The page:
Sunday, July 8, 2007

SCHIP Reauthorization Behind Schedule

The State Children's Health Insurance Program (SCHIP) was passed by Congress in 1997 as Title XXI of the Social Security Act. The program provides health coverage to millions of children living in families with incomes are too high to qualify for Medicaid but not high enough to purchase other forms of health insurance. SCHIP is jointly financed by the States and Federal Government, but is operated by the States. The program has been very successful.

According to a Families USA report written by Jennifer Sullivan, and Rachel Klein,

SCHIP, together with Medicaid, has served an extremely important role for children: Between 1998 and 2005, the number of uninsured children dropped by more than 2.7 million This decrease is remarkable in light of the growth in child poverty and a significant decline in the number of children whose families had job-based health insurance during that time. Experts agree that expanded coverage for children through SCHIP and Medicaid is responsible for this good news. SCHIP is vital to improving children’s health care. Children enrolled in SCHIP or Medicaid are three times more likely to have a usual source of care than uninsured children. And children enrolled in SCHIP or Medicaid are one-and-a-half times more likely than uninsured children to receive well-child care, see a doctor during the year, and get dental care. SCHIP reduces the percent of children with an unmet health care need.4 Clearly, SCHIP and Medicaid are critical programs that allow otherwise uninsured children to get the health services they need.

Despite these steps forward, there are still 9 million uninsured children in this country. More than 6 million of them are eligible for SCHIP or Medicaid but are not enrolled. Although states around the nation are poised to build on the success of SCHIP and Medicaid and cover more uninsured children, many states are stuck with too little SCHIP funding to continue the progress they have made. In 2007 alone, 14 states are experiencing federal SCHIP funding “shortfalls,” and the problem is only expected to get worse with each passing year. Current law assumes that the federal government will provide $25 billion for SCHIP over the next five years. This represents a flat funding rate that does not even provide for any increases to account for inflation or population growth. Without additional funding, more than 1.5 million children could lose SCHIP coverage.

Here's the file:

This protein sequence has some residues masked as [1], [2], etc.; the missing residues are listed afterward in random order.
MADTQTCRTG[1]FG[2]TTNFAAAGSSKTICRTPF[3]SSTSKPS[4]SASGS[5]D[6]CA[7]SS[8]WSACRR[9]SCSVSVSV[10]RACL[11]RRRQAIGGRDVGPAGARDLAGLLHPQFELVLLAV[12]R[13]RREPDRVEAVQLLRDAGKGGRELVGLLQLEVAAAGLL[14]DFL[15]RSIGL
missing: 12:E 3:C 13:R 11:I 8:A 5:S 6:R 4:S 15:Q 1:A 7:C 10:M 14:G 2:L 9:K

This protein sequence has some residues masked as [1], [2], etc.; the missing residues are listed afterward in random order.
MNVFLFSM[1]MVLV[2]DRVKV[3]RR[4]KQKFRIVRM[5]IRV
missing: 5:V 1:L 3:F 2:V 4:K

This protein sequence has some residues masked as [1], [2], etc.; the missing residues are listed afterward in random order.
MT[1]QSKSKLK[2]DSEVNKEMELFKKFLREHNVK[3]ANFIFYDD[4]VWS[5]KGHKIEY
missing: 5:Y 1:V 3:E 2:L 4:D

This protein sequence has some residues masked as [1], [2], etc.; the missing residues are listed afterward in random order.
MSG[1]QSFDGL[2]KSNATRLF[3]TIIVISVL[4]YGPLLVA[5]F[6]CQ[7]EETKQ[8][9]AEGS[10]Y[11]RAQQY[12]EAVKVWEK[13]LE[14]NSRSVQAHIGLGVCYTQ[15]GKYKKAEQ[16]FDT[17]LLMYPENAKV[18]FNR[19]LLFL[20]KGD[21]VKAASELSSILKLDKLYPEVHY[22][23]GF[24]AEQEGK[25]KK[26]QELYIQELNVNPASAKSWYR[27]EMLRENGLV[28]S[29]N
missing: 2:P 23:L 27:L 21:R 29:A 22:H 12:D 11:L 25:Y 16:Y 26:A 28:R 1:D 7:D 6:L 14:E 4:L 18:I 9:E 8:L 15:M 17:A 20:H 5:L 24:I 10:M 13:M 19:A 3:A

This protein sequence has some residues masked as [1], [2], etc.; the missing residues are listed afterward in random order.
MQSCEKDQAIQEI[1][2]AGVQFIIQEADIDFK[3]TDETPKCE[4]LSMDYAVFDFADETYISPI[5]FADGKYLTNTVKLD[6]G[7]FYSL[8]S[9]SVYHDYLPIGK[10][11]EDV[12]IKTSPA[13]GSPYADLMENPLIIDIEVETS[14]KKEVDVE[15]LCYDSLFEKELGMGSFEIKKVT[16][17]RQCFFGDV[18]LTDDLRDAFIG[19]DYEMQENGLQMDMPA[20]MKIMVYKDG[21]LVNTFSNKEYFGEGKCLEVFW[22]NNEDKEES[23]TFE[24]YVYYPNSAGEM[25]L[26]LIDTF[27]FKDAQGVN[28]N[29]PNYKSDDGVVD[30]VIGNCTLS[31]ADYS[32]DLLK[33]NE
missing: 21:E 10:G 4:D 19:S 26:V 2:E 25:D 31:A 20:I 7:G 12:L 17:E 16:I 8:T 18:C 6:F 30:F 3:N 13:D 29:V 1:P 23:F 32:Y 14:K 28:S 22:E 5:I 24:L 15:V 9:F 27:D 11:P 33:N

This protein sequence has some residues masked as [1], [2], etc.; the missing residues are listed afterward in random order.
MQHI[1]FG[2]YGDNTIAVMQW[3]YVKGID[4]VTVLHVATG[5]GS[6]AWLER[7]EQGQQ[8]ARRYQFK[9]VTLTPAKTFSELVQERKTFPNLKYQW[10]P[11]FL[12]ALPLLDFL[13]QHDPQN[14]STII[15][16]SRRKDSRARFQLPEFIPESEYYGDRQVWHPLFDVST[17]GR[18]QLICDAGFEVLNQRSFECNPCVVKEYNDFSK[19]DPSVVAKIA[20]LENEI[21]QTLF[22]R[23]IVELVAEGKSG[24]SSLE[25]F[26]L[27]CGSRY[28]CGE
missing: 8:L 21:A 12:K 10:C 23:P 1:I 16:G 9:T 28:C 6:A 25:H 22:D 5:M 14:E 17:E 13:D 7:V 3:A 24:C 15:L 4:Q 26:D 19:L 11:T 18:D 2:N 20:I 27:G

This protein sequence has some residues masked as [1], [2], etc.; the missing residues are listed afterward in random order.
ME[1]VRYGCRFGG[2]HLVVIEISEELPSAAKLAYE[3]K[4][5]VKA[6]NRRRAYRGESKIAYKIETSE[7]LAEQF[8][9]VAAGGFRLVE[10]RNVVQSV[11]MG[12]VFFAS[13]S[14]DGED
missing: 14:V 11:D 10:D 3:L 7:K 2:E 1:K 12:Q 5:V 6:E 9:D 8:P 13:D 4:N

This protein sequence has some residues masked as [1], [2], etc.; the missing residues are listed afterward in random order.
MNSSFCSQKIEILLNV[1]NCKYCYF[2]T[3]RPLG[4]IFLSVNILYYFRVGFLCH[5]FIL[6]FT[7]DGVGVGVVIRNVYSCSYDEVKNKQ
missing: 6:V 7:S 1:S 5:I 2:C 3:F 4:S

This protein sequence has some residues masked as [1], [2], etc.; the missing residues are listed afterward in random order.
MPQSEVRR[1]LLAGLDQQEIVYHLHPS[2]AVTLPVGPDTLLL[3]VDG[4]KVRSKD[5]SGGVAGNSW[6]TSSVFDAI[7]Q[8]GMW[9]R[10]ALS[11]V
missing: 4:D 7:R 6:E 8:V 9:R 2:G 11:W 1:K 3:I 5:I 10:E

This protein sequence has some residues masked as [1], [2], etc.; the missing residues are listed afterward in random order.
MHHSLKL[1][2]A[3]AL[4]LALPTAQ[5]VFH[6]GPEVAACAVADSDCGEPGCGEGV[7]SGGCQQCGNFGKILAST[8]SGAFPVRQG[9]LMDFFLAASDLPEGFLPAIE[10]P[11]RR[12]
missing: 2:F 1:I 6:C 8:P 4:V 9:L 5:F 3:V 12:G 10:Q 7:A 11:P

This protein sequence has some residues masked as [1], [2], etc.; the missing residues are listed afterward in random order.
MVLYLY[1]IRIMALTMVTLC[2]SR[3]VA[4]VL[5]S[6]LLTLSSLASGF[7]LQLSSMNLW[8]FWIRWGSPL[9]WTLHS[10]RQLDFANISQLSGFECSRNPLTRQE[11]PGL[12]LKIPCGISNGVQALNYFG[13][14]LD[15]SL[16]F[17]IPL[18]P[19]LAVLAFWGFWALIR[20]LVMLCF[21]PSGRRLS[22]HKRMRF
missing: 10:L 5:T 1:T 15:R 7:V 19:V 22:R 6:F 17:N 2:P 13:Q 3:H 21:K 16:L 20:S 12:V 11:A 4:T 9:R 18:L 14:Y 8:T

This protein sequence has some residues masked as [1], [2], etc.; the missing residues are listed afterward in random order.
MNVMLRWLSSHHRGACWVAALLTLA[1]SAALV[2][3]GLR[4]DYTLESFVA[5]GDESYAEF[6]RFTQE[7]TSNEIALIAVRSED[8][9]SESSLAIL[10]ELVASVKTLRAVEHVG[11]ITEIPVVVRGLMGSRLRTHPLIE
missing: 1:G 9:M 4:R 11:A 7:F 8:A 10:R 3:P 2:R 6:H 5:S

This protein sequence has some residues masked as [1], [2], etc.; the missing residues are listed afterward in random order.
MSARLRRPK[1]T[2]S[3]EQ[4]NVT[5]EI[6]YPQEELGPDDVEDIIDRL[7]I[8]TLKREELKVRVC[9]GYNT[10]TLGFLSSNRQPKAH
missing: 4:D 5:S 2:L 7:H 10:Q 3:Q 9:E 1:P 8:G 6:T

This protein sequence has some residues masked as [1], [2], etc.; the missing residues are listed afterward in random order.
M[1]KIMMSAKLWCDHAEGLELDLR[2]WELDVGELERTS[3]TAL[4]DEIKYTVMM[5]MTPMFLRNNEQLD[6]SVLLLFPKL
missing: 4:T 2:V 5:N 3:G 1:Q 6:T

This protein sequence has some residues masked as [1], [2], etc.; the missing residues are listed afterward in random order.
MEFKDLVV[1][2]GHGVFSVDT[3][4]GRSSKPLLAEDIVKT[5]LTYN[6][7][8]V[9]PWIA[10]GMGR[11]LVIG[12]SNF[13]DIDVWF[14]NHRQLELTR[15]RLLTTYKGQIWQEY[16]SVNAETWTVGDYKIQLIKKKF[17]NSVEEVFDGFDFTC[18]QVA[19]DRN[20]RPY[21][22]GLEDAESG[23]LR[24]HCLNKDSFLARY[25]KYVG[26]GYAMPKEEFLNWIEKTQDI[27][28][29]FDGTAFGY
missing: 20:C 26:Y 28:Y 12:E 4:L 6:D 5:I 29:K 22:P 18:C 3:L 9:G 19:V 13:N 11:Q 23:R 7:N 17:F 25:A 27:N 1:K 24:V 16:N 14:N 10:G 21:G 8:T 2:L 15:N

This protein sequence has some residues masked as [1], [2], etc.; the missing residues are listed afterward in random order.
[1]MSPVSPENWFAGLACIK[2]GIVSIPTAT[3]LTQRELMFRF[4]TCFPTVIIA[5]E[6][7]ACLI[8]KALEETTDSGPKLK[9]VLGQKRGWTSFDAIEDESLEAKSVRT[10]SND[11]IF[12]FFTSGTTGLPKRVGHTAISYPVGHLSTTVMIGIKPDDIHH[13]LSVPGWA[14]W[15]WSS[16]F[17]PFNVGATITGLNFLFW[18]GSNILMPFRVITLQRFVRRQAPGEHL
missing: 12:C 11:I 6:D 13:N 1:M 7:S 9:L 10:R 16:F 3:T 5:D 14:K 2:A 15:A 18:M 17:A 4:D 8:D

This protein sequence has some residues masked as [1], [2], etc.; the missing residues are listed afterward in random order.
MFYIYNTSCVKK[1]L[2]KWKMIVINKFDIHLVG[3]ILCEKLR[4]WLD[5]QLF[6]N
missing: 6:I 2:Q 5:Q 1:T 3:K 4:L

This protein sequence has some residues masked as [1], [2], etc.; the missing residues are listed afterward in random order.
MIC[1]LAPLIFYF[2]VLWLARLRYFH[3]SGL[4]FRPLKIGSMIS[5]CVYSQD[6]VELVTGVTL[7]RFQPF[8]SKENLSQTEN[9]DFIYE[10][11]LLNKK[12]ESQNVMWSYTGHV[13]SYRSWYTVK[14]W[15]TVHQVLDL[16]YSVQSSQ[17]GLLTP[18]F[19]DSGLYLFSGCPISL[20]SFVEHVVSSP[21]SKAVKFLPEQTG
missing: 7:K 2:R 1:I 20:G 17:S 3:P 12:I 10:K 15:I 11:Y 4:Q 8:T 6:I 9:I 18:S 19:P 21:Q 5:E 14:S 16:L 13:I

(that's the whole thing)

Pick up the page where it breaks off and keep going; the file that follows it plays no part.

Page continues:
Missouri, my home state, covers children with family incomes up to 300 percent of poverty. In 2007 that means it provides coverage for children in a family of three whose income is less than $51,510. In 2006, the program covered 106,577 Missouri children. Sadly in my state 121,442 children remain uninsured. Most of the uninsured are eligible but their parents don't know how or are unwilling to apply.

SCHIP is a program even conservative governors are proud to crow about. Recently Missouri's Matt Blunt issued a press release describing the budget bill for the remainder of 2007. An increase in SCHIP funding was near the top of his list of accomplishments.

Originally a ten year program, SCHIP is up for renewal. If a bill isn't passed by September 30, millions of kids across the country will lose health coverage. You would think that renewing it would be a no brainer. So did Jay Rockefeller and the other sponsors of S.1224. Unfortunately, S.1224, which was supposed to have been debated and passed by now, has run into a couple of road blocks.

First, in the Alice and Wonderland world of conservative thought SCHIP is considered a gateway to "Socialized Medicine." Late last month Robert Novak wrote a column entitled The end game is socialized medicine for all the 'kids.' Novak begins
There is no need to wait until a new president is elected next year for the great national health care debate. It is under way right now, disguised as a routine extension of an immensely popular, noncontroversial 10-year-old program of providing coverage to poor children. In fact, this proposal is the thin edge of the wedge to achieve the longtime goal of government-supplied universal health insurance and the suffocation of the private system.
Conservative governors, living is the real world, may love the program, but conservative "thinkers," divorced from reality, only see the "slippery slope."

The second roadblock, and probably more of a problem, is H.Res.6 better known as PAYGO. Because the cost of health care is rising rapidly and fewer employers provide health insurance for their low income employers, the government anticipates a significant increase in the cost of the SCHIP program over the next several years. Donny Shaw of Open Congress Blog reports that since
the new Congress established PAYGO budgeting rules for entitlement programs such as SCHIP, they are required to offest the cost of any spending increases for the program. In March, the Senate approved a theoretical plan to increase taxes on cigarette sales for the sole purpose of increasing SCHIP funding. The plan was only theoretical because it was attached as an amendment to the 2008 budget resolution, a bill that sets fiscal goals without any weight of law. . . .

Not surprisingly, the tobacco industry is lobbying hard against the plan. Since they are not the most popular industry, they are publicly taking the position that the tax will hurt the states.
A desire to avoid being seen supporting any tax increase has lead some conservatives to talk about reducing coverage to kids whose family income is 200% of poverty. For a whole lot of children that would be a disaster.

SCHIP is an extremely important program and without doubt it will be reauthorized, but the reauthorization process might be loud and painful.